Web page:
Swim to Survive
Basic swimming ability is a fundamental requirement in any meaningful attempt to eliminate drowning in Canada. This is what the Lifesaving Society’s Swim to Survive campaign is all about. This drowning prevention program aims to reduce drowning by 50 percent within 10 years.
Why is the Lifesaving Society introducing Swim to Survive?
- We believe swimming is a life skill that all children need to learn. It’s no different than fire safety or street proofing.
- Our research shows that most drownings occur close to safety.
- After bicycling, swimming is the second most popular activity in Canada among school-age children between 5 and 12 years of age. The Lifesaving Society wants to make sure they each have the basic skills to survive.
- Swim skills are not innate – they need to be taught – and all children deserve the chance to learn.
- Swim to Survive is an important first step to being safe around water. If every child in Canada could pass our Swim to Survive standard, we would reduce the number of drownings by half.
What is the Swim to Survive Standard?
Swim to Survive defines the minimum swim skills needed to survive an unexpected fall into deep water:
- ROLL in deep water
- TREAD water for 1 minute
- SWIM 50 metres
Who is Swim to Survive designed for?
- Swim to Survive is aimed primarily at children, but people of all ages should be able to perform our Swim to Survive standard.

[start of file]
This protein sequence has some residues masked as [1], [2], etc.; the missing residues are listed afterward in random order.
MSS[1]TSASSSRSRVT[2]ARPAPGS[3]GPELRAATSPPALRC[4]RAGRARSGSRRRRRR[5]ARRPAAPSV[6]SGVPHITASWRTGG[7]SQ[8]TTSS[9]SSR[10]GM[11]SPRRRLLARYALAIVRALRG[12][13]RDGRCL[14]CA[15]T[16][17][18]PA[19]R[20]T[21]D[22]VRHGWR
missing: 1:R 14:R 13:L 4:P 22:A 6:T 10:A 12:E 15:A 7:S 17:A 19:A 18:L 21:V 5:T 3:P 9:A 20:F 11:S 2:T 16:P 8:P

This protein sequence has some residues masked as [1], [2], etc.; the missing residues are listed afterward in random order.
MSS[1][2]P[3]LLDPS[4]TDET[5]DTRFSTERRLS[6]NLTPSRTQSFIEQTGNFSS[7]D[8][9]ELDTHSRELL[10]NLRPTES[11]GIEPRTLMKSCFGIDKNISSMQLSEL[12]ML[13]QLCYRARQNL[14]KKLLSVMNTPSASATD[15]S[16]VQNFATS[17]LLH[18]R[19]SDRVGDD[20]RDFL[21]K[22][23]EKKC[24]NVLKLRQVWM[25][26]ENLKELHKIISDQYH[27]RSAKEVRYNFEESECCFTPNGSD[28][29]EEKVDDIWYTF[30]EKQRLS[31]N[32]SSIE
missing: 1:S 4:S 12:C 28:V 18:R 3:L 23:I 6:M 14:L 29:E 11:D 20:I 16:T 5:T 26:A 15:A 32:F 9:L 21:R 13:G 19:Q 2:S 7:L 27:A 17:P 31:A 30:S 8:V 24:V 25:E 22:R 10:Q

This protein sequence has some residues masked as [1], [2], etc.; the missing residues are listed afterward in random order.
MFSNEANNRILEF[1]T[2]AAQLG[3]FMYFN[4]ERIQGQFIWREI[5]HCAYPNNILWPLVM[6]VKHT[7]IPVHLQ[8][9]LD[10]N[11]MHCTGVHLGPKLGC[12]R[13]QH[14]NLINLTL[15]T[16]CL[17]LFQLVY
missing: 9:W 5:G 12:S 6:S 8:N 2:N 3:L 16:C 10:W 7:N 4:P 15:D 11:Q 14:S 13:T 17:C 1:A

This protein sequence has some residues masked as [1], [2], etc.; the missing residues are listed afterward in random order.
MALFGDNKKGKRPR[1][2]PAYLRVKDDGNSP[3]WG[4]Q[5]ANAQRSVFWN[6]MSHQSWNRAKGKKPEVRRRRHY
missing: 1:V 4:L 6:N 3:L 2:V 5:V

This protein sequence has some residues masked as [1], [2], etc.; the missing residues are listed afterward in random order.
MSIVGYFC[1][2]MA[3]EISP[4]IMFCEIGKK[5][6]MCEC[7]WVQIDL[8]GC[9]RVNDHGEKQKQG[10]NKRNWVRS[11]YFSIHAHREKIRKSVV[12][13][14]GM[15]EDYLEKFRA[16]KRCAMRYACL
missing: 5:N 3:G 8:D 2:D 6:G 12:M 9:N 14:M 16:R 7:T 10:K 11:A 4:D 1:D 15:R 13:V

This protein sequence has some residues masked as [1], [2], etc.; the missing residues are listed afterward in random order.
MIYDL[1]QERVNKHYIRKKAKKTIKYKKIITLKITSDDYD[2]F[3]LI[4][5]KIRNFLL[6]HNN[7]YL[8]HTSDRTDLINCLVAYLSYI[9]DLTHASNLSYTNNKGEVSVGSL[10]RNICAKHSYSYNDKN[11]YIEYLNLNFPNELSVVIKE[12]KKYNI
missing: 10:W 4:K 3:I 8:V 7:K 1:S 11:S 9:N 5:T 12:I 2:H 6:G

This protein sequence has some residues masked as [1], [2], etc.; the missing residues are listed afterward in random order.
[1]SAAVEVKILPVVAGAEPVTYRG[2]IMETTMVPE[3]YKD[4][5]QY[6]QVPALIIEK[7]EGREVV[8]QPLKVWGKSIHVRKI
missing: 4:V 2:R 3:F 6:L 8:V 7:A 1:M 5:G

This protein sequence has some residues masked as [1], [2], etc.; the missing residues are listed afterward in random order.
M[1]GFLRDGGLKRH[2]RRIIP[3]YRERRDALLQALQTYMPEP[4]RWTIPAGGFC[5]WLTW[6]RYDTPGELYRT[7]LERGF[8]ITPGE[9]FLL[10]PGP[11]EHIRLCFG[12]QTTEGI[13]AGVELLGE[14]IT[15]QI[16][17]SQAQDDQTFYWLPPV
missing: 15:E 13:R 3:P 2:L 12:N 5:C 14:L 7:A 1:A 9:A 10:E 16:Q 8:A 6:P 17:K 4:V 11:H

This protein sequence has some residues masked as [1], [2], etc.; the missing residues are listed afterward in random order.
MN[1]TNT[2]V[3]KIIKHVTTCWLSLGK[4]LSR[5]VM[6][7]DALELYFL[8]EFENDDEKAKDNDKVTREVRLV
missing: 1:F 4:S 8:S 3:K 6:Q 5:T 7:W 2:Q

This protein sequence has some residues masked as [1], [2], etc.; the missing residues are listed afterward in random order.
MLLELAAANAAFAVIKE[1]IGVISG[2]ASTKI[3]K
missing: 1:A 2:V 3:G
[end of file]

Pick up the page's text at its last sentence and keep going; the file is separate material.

- Swim to Survive is an ideal program for school groups, brownies, cubs, youth groups – anyone needing to improve lifesaving swimming skills!
Is it just a new standard for swimming lessons?
Not at all. Swim to Survive is different from swimming lessons. Swim to Survive teaches the basics needed to survive an unexpected fall into deep water.
The Society strongly encourages parents to enroll their children in swimming lessons. In fact, the Society’s Swim program includes the Swim to Survive standard.
Isn’t it better to be a strong swimmer?
Yes! Swim to Survive deals with the basics, it’s not a replacement for swimming lessons. Everyone should learn to swim!
How do people learn more?
Contact Michelle Rottier, Coordinator of Community Programs to arrange a Swim to Survive program for your group at the Moore Sports Complex, 867-2651.